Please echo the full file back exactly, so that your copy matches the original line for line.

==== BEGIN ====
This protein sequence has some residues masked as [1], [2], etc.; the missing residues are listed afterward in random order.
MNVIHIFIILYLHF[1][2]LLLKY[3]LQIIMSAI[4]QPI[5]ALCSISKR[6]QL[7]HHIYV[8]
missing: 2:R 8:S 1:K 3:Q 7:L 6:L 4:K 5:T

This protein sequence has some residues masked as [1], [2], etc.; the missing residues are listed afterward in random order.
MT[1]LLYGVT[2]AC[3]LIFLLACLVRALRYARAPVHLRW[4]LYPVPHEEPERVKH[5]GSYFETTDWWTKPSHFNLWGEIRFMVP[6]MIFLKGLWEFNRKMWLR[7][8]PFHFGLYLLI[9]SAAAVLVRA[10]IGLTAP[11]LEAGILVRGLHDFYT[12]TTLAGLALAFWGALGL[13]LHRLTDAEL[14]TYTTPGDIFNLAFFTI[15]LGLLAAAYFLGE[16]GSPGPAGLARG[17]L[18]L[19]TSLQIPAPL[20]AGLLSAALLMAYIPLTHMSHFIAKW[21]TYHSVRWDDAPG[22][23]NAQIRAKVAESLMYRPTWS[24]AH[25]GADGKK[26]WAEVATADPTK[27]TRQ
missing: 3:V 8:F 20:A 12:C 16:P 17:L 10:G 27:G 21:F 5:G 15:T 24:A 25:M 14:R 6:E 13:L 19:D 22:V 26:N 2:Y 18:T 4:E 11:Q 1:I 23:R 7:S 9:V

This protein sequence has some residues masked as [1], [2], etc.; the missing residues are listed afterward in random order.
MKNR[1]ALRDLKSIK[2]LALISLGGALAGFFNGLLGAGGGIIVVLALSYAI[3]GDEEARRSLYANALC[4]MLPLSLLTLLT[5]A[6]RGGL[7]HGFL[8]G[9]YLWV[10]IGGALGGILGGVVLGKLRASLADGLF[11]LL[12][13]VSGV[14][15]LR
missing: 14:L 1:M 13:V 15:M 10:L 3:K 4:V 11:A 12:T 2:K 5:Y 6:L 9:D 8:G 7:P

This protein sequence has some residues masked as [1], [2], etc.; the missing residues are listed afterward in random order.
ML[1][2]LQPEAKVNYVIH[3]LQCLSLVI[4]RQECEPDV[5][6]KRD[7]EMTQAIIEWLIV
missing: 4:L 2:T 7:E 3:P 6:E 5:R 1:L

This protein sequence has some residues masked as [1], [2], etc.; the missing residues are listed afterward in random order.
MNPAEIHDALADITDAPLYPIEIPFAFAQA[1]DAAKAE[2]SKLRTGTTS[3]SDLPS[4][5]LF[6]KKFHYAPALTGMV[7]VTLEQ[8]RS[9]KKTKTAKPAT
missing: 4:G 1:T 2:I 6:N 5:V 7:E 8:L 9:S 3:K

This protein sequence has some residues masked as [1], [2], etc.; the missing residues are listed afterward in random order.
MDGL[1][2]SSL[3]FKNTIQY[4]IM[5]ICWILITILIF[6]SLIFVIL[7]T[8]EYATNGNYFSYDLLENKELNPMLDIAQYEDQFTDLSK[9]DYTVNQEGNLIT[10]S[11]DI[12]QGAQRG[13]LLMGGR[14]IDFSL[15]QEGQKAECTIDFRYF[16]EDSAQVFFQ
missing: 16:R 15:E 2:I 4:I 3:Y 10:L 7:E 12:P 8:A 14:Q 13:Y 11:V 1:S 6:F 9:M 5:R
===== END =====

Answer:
This protein sequence has some residues masked as [1], [2], etc.; the missing residues are listed afterward in random order.
MNVIHIFIILYLHF[1][2]LLLKY[3]LQIIMSAI[4]QPI[5]ALCSISKR[6]QL[7]HHIYV[8]
missing: 2:R 8:S 1:K 3:Q 7:L 6:L 4:K 5:T

This protein sequence has some residues masked as [1], [2], etc.; the missing residues are listed afterward in random order.
MT[1]LLYGVT[2]AC[3]LIFLLACLVRALRYARAPVHLRW[4]LYPVPHEEPERVKH[5]GSYFETTDWWTKPSHFNLWGEIRFMVP[6]MIFLKGLWEFNRKMWLR[7][8]PFHFGLYLLI[9]SAAAVLVRA[10]IGLTAP[11]LEAGILVRGLHDFYT[12]TTLAGLALAFWGALGL[13]LHRLTDAEL[14]TYTTPGDIFNLAFFTI[15]LGLLAAAYFLGE[16]GSPGPAGLARG[17]L[18]L[19]TSLQIPAPL[20]AGLLSAALLMAYIPLTHMSHFIAKW[21]TYHSVRWDDAPG[22][23]NAQIRAKVAESLMYRPTWS[24]AH[25]GADGKK[26]WAEVATADPTK[27]TRQ
missing: 3:V 8:F 20:A 12:C 16:P 17:L 10:G 27:G 21:F 5:G 15:T 24:A 25:M 14:R 6:E 13:L 19:D 22:V 26:N 2:Y 18:T 4:E 11:Q 1:I 23:R 7:S 9:V

This protein sequence has some residues masked as [1], [2], etc.; the missing residues are listed afterward in random order.
MKNR[1]ALRDLKSIK[2]LALISLGGALAGFFNGLLGAGGGIIVVLALSYAI[3]GDEEARRSLYANALC[4]MLPLSLLTLLT[5]A[6]RGGL[7]HGFL[8]G[9]YLWV[10]IGGALGGILGGVVLGKLRASLADGLF[11]LL[12][13]VSGV[14][15]LR
missing: 14:L 1:M 13:V 15:M 10:L 3:K 4:V 11:A 12:T 2:K 5:Y 6:L 9:D 8:G 7:P

This protein sequence has some residues masked as [1], [2], etc.; the missing residues are listed afterward in random order.
ML[1][2]LQPEAKVNYVIH[3]LQCLSLVI[4]RQECEPDV[5][6]KRD[7]EMTQAIIEWLIV
missing: 4:L 2:T 7:E 3:P 6:E 5:R 1:L

This protein sequence has some residues masked as [1], [2], etc.; the missing residues are listed afterward in random order.
MNPAEIHDALADITDAPLYPIEIPFAFAQA[1]DAAKAE[2]SKLRTGTTS[3]SDLPS[4][5]LF[6]KKFHYAPALTGMV[7]VTLEQ[8]RS[9]KKTKTAKPAT
missing: 4:G 1:T 2:I 6:N 5:V 7:E 8:L 9:S 3:K

This protein sequence has some residues masked as [1], [2], etc.; the missing residues are listed afterward in random order.
MDGL[1][2]SSL[3]FKNTIQY[4]IM[5]ICWILITILIF[6]SLIFVIL[7]T[8]EYATNGNYFSYDLLENKELNPMLDIAQYEDQFTDLSK[9]DYTVNQEGNLIT[10]S[11]DI[12]QGAQRG[13]LLMGGR[14]IDFSL[15]QEGQKAECTIDFRYF[16]EDSAQVFFQ
missing: 16:R 15:E 2:I 4:I 3:Y 10:L 7:E 12:P 8:A 14:Q 13:Y 11:V 1:S 6:F 9:M 5:R